Rigid body motion (RBM) transformation

  • #1
Mechanics_student
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0
TL;DR Summary
Rigid body motion (RBM) transformation of interface points between a rigid and an elastic bodies in contact
68maW.png


ABfVc.png

7FCA8.png


Above are pictures of a problem in mechanics. An elastic body occupying domain ##\Omega## is supported below with a fixed support and from above with a rigid body. The following calculations aim to express the movements of the points located at the interface ##\Gamma_F## between the rigid and elastic bodies in terms of a reference point ##B##:
I don't understand them well, so I will explain my understanding (not sure it's correct), and confusion.
$$\vec{y}(x) = \vec{x} + \vec{u}(x)$$
The new position ##\vec{y}## of a point is equal to its original position ##\vec{x}## plus its displacement ##\vec{u}##.

Rigid body motion transformation:
$$\vec{y}(\vec{x}) = \vec{y}^B + \mathcal{R}(\beta) (\vec{x} - \vec{x}^B)$, where $\vec{x} \in \Gamma_F$$
where ##\mathcal{R}## is the rotation matrix as the rigid body rotates at an angle ##\beta##.
$$\mathcal{R} = \begin{bmatrix}
cos(\beta) & sin(\beta)\\
-sin(\beta) & cos(\beta)
\end{bmatrix}$$
Linearization for small deformation:
$$\vec{u}(x) - \vec{u}^B = \vec{y} - \vec{y}^B - (\vec{x} - \vec{x}^B)\\
= (\mathcal{R}(\beta) - I)(\vec{x}-\vec{x}^B)$$
where ##I## is the identity matrix.
For linearization we take,
$$\mathcal{R} = \begin{bmatrix}
0 & \beta\\
-\beta & 0
\end{bmatrix}$$
$$\Rightarrow \vec{u}(x)\mid_{\Gamma_F} = \vec{u}^B + (\mathcal{R}(\beta) - I)(\vec{x}-\vec{x}^B)$$
I don't understand the displacement of the points on the interface are parametrize by the displacement of a reference point that is also located on the interface undergoing transformation as well.

Isn't a reference point supposed to be fixed?
 
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  • #2
Welcome, @Mechanics_student ! :cool:

I can't help with that complicated math, but I can tell you that from the point of reference of point B, the only movements that an observer sees are the deformation of the elastic body occupying domain Ω, and the rotation of the fixed support located below it.

You could also assume that two springs located where the green lines are replacing the elastic body.
For ideal conditions, the left side spring will compress the same distance that the left side spring is stretched, and in the same period of time.

I would assume that a point moment applied at a midpoint of the top interface replaces the actual moment created by the force F.
The vertical displacement of that midpoint would be zero, constantly increasing with the distance at which a point of that interface is located at.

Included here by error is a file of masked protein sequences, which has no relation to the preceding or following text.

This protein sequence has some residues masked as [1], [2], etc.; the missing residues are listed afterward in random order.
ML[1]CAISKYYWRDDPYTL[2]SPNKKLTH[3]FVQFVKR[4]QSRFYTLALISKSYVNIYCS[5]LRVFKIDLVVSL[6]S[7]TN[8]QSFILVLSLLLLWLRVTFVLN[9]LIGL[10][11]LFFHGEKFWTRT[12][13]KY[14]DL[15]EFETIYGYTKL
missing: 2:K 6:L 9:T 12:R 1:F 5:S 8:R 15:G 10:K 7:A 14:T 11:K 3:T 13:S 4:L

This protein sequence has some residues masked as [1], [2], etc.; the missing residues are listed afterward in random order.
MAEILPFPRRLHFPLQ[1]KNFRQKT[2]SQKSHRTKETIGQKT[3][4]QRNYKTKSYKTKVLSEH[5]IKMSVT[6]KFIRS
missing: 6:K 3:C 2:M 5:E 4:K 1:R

• #3
Lnewqban said:
Welcome, @Mechanics_student ! :cool:

I can't help with that complicated math, but I can tell you that from the point of reference of point B, the only movements that an observer sees are the deformation of the elastic body occupying domain Ω, and the rotation of the fixed support located below it.

You could also assume that two springs located where the green lines are replacing the elastic body.
For ideal conditions, the left side spring will compress the same distance that the left side spring is stretched, and in the same period of time.

I would assume that a point moment applied at a midpoint of the top interface replaces the actual moment created by the force F.
The vertical displacement of that midpoint would be zero, constantly increasing with the distance at which a point of that interface is located at.
Hi Lnewqban, thanks I'm glad you to be here. The thing is, point B is part of the rigid body, and so when the rigid body rotates, I assume that it rotates as well. That's why I don't understand why its taken as a reference. Another thing is that, the fixed support doesn't rotate, because it is fixed. So the upper interface of the elastic body is in contact and rotates exactly like the rigid body, and the lower interface of the elastic body in contact with the fixed support, doesn't undergo any displacements.
 
  • #4
Mechanics_student said:
Hi Lnewqban, thanks I'm glad you to be here. The thing is, point B is part of the rigid body, and so when the rigid body rotates, I assume that it rotates as well....
That could be, but in that case, force F should have been represented as being perpendicular to the top interface for any angle.
It has been represented as not solidly linked to point B, rather than rotating respect to it (case of F being applied on a shaft that rotates inside bushing B).

The other option could be that reference point B is part of the shaft rather than a fixed point of the top interface or rigid body.

Again, this is over my head, and I am only responding because nobody else with much better understanding of Math has.

I have found this article, which you may find helpful:
https://ucb-ee106.github.io/ee106a_jupyterbook/ForwardKinematics.html

revoluteJoint.png
 
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